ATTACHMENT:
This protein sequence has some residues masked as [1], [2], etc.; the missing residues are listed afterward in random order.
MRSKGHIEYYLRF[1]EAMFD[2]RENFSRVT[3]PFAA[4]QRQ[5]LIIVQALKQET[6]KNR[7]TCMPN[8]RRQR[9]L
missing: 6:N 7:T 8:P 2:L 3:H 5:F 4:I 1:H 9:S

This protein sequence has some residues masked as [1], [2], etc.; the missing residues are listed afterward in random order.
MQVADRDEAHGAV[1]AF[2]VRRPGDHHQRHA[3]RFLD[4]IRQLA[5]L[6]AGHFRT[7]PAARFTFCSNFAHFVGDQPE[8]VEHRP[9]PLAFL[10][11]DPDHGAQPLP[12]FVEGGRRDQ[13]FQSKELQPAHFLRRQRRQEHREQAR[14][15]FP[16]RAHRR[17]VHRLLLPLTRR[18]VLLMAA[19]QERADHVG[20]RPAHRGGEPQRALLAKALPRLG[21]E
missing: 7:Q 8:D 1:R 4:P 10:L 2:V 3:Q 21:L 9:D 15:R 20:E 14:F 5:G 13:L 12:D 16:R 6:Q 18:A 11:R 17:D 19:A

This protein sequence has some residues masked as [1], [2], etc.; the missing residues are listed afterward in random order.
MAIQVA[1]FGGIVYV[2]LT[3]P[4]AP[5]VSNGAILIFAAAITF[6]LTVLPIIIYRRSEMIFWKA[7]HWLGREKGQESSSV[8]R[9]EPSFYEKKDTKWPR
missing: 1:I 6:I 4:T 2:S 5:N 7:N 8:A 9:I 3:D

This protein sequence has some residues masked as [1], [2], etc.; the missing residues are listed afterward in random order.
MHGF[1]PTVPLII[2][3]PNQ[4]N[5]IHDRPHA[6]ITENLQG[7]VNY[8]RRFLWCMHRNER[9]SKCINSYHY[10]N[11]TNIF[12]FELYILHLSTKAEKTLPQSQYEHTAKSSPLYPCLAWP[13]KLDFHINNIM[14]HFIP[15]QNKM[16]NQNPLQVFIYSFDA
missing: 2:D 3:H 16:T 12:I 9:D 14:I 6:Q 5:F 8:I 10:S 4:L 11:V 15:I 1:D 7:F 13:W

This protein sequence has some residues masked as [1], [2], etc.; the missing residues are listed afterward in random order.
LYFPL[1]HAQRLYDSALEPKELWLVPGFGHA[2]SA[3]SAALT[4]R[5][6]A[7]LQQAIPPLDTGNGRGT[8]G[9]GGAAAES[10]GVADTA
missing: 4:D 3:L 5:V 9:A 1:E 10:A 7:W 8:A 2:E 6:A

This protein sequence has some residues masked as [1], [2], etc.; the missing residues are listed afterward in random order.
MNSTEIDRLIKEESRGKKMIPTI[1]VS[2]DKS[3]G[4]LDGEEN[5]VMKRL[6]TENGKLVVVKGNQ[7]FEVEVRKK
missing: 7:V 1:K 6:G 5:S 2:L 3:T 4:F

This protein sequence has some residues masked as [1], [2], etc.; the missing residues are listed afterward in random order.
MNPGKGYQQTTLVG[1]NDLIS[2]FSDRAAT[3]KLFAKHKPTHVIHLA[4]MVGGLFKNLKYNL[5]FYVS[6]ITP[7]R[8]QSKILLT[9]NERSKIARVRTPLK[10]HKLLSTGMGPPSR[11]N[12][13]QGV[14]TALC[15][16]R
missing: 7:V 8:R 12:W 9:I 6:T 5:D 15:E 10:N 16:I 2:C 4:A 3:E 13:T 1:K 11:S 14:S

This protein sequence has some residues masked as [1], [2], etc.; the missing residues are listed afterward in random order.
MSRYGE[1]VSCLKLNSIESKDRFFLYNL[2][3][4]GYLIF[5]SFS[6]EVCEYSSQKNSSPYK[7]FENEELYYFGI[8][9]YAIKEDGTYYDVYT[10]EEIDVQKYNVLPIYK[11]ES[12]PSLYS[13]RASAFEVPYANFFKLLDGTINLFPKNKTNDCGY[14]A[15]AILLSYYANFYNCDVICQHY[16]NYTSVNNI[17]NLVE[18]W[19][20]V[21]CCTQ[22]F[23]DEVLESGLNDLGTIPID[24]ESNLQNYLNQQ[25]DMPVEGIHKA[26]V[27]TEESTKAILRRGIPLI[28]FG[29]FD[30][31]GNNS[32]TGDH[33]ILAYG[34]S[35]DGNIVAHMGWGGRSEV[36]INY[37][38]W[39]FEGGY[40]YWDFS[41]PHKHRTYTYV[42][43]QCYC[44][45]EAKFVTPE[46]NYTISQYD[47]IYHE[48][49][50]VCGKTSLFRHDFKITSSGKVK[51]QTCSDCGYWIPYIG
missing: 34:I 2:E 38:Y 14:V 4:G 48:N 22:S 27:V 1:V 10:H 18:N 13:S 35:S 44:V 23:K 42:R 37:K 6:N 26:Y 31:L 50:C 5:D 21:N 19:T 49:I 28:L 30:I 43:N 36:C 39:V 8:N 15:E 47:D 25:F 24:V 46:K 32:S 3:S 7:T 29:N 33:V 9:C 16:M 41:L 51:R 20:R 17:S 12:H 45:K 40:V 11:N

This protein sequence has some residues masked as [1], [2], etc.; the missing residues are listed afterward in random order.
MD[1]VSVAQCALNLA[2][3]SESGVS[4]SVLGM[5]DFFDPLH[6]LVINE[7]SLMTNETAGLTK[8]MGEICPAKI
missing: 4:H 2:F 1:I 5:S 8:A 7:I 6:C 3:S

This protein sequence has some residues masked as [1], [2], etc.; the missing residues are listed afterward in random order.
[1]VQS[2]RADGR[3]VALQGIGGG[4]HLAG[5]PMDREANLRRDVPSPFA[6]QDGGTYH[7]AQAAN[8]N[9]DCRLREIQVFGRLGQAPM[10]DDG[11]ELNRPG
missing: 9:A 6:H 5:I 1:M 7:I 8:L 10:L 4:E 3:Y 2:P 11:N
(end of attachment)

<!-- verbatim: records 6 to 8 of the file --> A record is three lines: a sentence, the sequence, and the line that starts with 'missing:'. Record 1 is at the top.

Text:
This protein sequence has some residues masked as [1], [2], etc.; the missing residues are listed afterward in random order.
MNSTEIDRLIKEESRGKKMIPTI[1]VS[2]DKS[3]G[4]LDGEEN[5]VMKRL[6]TENGKLVVVKGNQ[7]FEVEVRKK
missing: 7:V 1:K 6:G 5:S 2:L 3:T 4:F

This protein sequence has some residues masked as [1], [2], etc.; the missing residues are listed afterward in random order.
MNPGKGYQQTTLVG[1]NDLIS[2]FSDRAAT[3]KLFAKHKPTHVIHLA[4]MVGGLFKNLKYNL[5]FYVS[6]ITP[7]R[8]QSKILLT[9]NERSKIARVRTPLK[10]HKLLSTGMGPPSR[11]N[12][13]QGV[14]TALC[15][16]R
missing: 7:V 8:R 12:W 9:I 6:T 5:D 15:E 10:N 16:I 2:C 4:A 3:E 13:T 1:K 11:S 14:S

This protein sequence has some residues masked as [1], [2], etc.; the missing residues are listed afterward in random order.
MSRYGE[1]VSCLKLNSIESKDRFFLYNL[2][3][4]GYLIF[5]SFS[6]EVCEYSSQKNSSPYK[7]FENEELYYFGI[8][9]YAIKEDGTYYDVYT[10]EEIDVQKYNVLPIYK[11]ES[12]PSLYS[13]RASAFEVPYANFFKLLDGTINLFPKNKTNDCGY[14]A[15]AILLSYYANFYNCDVICQHY[16]NYTSVNNI[17]NLVE[18]W[19][20]V[21]CCTQ[22]F[23]DEVLESGLNDLGTIPID[24]ESNLQNYLNQQ[25]DMPVEGIHKA[26]V[27]TEESTKAILRRGIPLI[28]FG[29]FD[30][31]GNNS[32]TGDH[33]ILAYG[34]S[35]DGNIVAHMGWGGRSEV[36]INY[37][38]W[39]FEGGY[40]YWDFS[41]PHKHRTYTYV[42][43]QCYC[44][45]EAKFVTPE[46]NYTISQYD[47]IYHE[48][49][50]VCGKTSLFRHDFKITSSGKVK[51]QTCSDCGYWIPYIG
missing: 34:I 2:E 38:Y 14:V 4:G 48:N 22:S 27:V 1:V 10:H 18:N 13:S 35:S 44:V 23:K 42:R 37:K 6:N 26:Y 31:L 50:C 5:D 21:N 19:T 49:I 28:L 30:I 43:N 36:C 39:V 8:N 15:E 47:D 25:F 24:V 46:K 32:S 3:S 7:T 29:N 33:V 9:C 16:M 41:L 51:R 20:R 17:S 12:H 45:K 40:V 11:N